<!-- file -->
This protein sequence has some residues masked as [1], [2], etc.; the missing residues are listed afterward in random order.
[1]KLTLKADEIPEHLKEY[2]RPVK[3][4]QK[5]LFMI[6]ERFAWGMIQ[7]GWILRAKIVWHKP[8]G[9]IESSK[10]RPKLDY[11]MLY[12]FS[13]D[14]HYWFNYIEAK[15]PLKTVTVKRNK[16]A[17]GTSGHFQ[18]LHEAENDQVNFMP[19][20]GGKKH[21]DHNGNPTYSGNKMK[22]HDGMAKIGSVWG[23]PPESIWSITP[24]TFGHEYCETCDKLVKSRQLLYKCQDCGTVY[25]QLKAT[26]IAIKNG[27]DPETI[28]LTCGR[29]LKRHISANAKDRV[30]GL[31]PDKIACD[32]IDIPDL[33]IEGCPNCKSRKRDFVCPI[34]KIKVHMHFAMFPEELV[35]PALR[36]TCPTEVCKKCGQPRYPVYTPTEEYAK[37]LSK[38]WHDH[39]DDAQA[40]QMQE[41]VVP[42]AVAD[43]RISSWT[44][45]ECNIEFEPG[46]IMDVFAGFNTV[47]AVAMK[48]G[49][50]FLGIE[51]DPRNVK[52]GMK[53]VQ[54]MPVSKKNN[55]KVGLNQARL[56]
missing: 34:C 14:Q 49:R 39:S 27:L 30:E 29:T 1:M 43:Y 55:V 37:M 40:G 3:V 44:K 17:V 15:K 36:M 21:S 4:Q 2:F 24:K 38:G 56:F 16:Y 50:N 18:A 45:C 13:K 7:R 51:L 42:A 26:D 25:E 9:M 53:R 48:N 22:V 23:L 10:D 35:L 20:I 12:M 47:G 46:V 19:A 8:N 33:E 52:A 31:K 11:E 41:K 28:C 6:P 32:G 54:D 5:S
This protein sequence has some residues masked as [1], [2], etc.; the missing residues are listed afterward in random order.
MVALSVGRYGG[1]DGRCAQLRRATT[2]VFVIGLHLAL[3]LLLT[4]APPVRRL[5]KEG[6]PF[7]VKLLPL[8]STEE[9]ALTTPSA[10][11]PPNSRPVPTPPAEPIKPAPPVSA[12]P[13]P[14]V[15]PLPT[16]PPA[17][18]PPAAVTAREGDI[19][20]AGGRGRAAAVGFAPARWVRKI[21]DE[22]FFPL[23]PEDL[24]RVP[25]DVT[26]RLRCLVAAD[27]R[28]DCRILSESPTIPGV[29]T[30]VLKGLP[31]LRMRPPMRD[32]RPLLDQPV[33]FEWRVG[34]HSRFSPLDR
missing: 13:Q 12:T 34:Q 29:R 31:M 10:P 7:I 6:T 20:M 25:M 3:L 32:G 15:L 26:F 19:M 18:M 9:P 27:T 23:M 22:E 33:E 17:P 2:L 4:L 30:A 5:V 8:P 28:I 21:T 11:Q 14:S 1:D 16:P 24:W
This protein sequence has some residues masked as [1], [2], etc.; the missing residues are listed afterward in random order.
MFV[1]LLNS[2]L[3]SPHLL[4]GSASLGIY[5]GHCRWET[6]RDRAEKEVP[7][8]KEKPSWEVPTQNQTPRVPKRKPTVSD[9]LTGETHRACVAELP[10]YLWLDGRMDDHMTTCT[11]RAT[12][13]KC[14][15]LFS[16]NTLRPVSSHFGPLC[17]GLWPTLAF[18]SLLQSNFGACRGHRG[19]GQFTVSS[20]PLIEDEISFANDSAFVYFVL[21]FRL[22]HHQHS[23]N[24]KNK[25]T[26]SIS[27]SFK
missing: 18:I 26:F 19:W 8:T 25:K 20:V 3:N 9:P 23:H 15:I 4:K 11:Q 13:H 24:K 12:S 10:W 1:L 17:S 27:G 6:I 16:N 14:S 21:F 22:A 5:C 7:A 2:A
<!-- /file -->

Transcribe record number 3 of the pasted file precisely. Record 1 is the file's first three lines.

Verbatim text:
This protein sequence has some residues masked as [1], [2], etc.; the missing residues are listed afterward in random order.
MFV[1]LLNS[2]L[3]SPHLL[4]GSASLGIY[5]GHCRWET[6]RDRAEKEVP[7][8]KEKPSWEVPTQNQTPRVPKRKPTVSD[9]LTGETHRACVAELP[10]YLWLDGRMDDHMTTCT[11]RAT[12][13]KC[14][15]LFS[16]NTLRPVSSHFGPLC[17]GLWPTLAF[18]SLLQSNFGACRGHRG[19]GQFTVSS[20]PLIEDEISFANDSAFVYFVL[21]FRL[22]HHQHS[23]N[24]KNK[25]T[26]SIS[27]SFK
missing: 18:I 26:F 19:W 8:T 25:K 20:V 3:N 9:P 23:H 15:I 4:K 11:Q 13:H 24:K 12:S 10:W 1:L 17:S 27:G 6:I 16:N 14:S 21:F 22:A 5:C 7:A 2:A